Sergeant Code W. Beverly, Jr.

Sergeant Code W. Beverly, Jr.

San Francisco Police Department, California

End of Watch Friday, January 28, 1972

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Code W. Beverly, Jr.

Sergeant Code Beverly was shot and killed as he and his partner walked to their assigned post.

As the officers approached the corner of 20th Street and Valencia Street, a suspect opened fire from a window with a rifle. Sergeant Beverly was killed and his partner was wounded.

The suspect then fled in a car which he crashed into 2 parked cars six blocks away. He then fled on foot, rifle in hand. The suspect was later arrested in his apartment without incident. He told the arresting officers that he had recently lost his job, and had received numerous traffic citations causing his license to be revoked. After drinking heavily all day, he lost control and when he saw the officers walking down the street, he just opened fire.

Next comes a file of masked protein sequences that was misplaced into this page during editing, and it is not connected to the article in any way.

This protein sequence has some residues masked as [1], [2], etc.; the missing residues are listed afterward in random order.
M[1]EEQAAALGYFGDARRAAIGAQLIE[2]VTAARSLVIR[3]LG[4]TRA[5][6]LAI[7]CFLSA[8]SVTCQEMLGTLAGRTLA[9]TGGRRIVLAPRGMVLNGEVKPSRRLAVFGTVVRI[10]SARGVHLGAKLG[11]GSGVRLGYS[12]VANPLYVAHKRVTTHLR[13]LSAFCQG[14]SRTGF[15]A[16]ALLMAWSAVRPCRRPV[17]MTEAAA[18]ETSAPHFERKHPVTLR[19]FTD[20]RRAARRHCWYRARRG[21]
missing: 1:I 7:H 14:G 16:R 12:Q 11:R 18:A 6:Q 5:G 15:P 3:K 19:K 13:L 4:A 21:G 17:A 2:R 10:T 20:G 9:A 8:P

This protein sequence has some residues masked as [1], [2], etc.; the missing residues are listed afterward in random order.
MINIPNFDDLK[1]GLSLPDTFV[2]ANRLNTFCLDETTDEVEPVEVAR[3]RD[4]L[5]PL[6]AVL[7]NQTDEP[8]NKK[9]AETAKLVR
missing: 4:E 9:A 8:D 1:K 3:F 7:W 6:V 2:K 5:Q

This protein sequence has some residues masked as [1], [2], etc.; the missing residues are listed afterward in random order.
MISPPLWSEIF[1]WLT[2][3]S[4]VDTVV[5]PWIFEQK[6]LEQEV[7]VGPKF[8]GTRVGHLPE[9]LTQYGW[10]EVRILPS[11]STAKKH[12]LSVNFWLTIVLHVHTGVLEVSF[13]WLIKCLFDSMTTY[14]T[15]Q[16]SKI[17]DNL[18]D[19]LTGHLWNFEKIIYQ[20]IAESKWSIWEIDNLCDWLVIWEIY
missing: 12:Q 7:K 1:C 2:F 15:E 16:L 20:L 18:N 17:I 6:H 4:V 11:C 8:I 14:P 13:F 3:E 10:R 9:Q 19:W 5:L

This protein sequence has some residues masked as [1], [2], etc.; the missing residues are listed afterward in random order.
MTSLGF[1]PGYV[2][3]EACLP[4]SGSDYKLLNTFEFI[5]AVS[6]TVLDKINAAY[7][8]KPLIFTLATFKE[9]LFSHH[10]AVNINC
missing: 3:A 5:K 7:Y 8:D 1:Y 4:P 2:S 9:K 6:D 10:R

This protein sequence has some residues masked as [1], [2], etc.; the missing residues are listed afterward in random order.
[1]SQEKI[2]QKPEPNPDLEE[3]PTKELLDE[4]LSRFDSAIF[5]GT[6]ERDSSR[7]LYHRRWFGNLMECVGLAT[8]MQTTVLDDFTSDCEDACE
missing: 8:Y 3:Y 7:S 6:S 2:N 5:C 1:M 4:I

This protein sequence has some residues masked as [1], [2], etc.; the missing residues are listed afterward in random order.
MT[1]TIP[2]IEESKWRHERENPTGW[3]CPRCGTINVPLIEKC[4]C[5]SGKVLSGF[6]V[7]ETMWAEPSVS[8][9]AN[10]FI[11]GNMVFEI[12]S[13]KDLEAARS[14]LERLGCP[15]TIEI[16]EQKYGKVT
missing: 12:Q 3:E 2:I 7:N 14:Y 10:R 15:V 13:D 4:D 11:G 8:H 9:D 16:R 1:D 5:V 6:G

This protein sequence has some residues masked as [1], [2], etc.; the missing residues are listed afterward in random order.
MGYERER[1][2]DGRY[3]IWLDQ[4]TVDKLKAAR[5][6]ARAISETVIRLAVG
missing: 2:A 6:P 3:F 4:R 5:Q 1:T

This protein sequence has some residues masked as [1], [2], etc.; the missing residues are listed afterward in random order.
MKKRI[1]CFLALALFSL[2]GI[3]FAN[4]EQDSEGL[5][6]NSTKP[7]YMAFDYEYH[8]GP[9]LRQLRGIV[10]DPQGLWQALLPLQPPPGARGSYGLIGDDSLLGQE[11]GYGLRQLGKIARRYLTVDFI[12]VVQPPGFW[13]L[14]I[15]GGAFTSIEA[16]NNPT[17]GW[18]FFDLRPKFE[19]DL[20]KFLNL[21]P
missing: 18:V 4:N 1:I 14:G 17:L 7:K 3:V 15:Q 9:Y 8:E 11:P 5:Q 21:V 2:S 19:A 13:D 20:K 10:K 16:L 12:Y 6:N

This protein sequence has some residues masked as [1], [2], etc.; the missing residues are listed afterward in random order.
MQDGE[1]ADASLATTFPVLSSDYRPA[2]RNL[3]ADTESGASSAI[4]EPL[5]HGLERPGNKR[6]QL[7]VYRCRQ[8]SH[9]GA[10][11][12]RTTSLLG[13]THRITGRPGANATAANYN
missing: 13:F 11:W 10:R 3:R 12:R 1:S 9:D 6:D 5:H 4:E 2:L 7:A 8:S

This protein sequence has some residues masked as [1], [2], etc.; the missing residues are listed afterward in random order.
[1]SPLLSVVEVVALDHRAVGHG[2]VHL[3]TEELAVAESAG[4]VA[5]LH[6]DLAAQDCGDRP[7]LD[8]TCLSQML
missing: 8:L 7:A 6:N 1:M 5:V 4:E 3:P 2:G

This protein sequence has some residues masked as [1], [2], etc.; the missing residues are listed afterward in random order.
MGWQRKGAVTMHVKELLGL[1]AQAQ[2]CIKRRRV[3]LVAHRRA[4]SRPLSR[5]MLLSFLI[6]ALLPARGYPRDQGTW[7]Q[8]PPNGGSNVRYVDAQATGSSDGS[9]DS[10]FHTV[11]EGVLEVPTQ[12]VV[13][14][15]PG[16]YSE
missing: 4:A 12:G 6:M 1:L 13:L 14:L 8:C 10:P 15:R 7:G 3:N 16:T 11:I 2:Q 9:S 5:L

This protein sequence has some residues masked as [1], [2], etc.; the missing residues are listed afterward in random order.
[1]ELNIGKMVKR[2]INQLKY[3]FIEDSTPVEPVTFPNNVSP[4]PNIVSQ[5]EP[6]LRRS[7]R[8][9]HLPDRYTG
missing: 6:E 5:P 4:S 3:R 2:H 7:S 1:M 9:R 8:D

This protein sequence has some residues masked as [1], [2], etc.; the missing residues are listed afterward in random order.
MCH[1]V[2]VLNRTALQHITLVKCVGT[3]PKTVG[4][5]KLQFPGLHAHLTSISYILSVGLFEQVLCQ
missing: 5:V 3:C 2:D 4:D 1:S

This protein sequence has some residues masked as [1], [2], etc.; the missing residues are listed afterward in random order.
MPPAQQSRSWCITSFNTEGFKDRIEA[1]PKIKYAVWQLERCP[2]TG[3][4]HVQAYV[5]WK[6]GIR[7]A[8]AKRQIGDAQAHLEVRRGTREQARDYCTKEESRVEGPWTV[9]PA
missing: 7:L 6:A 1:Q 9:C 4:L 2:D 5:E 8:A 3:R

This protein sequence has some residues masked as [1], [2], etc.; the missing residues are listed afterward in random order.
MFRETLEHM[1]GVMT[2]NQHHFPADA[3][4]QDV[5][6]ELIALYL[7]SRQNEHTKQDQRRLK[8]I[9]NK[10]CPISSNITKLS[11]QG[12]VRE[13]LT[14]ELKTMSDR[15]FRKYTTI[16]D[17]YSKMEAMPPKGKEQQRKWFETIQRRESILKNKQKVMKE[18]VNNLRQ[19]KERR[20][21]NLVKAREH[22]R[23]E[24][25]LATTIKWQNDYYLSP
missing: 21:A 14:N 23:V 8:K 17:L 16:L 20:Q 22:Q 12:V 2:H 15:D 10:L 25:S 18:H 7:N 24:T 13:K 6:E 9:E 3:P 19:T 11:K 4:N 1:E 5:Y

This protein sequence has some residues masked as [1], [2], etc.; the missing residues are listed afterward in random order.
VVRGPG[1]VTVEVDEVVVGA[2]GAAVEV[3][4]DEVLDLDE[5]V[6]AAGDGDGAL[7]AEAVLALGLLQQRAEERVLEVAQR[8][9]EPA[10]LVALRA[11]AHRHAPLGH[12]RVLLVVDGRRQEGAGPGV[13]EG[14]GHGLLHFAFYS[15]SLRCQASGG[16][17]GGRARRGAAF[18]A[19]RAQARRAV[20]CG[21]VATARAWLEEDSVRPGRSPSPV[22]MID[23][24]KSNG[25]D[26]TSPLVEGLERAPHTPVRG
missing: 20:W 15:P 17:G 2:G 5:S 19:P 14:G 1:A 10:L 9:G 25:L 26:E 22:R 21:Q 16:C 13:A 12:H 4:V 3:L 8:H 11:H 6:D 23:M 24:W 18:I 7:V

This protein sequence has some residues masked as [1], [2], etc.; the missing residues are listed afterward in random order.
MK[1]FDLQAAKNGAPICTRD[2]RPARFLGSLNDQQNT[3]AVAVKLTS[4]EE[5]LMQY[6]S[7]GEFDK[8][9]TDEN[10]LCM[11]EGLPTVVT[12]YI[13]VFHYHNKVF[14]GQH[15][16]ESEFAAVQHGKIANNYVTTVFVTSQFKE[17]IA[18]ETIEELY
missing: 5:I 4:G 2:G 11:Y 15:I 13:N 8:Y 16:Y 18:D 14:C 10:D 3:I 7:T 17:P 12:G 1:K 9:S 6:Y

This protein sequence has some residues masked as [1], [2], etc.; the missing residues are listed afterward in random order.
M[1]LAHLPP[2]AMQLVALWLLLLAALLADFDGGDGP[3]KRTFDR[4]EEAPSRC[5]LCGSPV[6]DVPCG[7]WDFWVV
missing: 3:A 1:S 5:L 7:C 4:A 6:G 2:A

The suspect was convicted of first degree murder and sentenced to life on August 2, 1972. He died in prison February 19, 2001.

Sergeant Beverly had served with the agency for 7 years and had previously served with the United States Marine Corps. He was survived by his wife and two children.

Bio

  • Age 32
  • Tour 7 years
  • Badge 1460

Incident Details

  • Cause Gunfire
  • Weapon Rifle; .22 caliber
  • Offender Died in prison

Most Recent Reflection

View all 42 Reflections

I attended grammar school with Code Beverly and was unaware that he was killed in the line-of-duty until I was conducting a Life Parole Consideration Hearing at Folsom Prison in the late 1990's. Sergeant Beverly's sister had traveled from the midwest to oppose the inmate's parole. I was saddened as I saw her having to relive the details of the homicide. I know she will not need to attend any more parole hearings because the inmate did in fact serve life in prison and died in 2001.

My heart is always stirred when a fellow-officer is killed in the line-of-duty and Sergeant Beverly's death is more reflective because I knew him. I also offer my sympathies to his sister who faithfully did her part to see that justice was done for her brother.

Jim Dowling
Deputy Commissioner (Retired), California Parole Board

May 18, 2019

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